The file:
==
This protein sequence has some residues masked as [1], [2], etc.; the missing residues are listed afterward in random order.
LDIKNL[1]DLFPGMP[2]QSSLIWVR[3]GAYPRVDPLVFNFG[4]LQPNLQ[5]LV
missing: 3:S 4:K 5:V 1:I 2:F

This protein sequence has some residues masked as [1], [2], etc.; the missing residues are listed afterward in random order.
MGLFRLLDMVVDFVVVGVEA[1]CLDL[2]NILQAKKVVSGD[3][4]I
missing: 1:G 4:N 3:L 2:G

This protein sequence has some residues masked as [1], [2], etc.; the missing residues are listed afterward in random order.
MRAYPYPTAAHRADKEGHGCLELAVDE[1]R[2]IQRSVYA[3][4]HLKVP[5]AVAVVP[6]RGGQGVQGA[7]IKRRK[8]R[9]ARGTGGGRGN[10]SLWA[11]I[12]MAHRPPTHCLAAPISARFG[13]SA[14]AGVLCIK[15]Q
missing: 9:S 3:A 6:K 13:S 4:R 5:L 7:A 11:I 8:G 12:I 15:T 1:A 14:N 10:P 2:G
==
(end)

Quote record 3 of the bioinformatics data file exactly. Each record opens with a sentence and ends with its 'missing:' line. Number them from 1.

This protein sequence has some residues masked as [1], [2], etc.; the missing residues are listed afterward in random order.
MRAYPYPTAAHRADKEGHGCLELAVDE[1]R[2]IQRSVYA[3][4]HLKVP[5]AVAVVP[6]RGGQGVQGA[7]IKRRK[8]R[9]ARGTGGGRGN[10]SLWA[11]I[12]MAHRPPTHCLAAPISARFG[13]SA[14]AGVLCIK[15]Q
missing: 9:S 3:A 6:K 13:S 4:R 5:L 7:A 11:I 8:G 12:I 15:T 1:A 14:N 10:P 2:G